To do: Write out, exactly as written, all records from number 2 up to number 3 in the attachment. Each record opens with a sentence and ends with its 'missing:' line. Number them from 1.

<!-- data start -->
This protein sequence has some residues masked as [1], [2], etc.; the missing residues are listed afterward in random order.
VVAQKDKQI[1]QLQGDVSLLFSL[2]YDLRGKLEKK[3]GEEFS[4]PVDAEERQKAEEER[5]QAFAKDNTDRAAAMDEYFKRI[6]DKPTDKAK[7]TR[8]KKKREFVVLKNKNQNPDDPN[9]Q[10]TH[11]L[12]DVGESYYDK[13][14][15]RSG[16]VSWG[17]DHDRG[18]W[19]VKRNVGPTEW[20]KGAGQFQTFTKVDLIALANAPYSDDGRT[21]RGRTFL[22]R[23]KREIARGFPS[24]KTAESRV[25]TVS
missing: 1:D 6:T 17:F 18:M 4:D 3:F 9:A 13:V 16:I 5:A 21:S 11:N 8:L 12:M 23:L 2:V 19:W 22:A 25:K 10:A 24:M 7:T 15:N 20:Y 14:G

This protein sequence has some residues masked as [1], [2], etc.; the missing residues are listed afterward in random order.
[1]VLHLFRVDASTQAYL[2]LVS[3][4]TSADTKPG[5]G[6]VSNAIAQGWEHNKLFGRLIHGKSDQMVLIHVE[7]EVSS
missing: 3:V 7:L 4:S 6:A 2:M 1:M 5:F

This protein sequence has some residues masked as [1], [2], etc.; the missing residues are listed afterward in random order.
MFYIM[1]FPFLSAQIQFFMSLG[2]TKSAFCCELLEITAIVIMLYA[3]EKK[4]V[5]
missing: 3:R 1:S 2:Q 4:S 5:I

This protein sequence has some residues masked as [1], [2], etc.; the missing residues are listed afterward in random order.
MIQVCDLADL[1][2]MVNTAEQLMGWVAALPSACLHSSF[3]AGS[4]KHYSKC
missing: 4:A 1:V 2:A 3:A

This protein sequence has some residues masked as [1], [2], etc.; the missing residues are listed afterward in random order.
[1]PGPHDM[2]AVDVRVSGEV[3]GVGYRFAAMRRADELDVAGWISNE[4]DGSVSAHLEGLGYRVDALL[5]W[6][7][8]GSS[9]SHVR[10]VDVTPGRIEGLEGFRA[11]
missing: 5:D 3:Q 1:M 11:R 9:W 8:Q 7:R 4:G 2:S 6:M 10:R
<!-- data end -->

This protein sequence has some residues masked as [1], [2], etc.; the missing residues are listed afterward in random order.
[1]VLHLFRVDASTQAYL[2]LVS[3][4]TSADTKPG[5]G[6]VSNAIAQGWEHNKLFGRLIHGKSDQMVLIHVE[7]EVSS
missing: 3:V 7:L 4:S 6:A 2:M 1:M 5:F

This protein sequence has some residues masked as [1], [2], etc.; the missing residues are listed afterward in random order.
MFYIM[1]FPFLSAQIQFFMSLG[2]TKSAFCCELLEITAIVIMLYA[3]EKK[4]V[5]
missing: 3:R 1:S 2:Q 4:S 5:I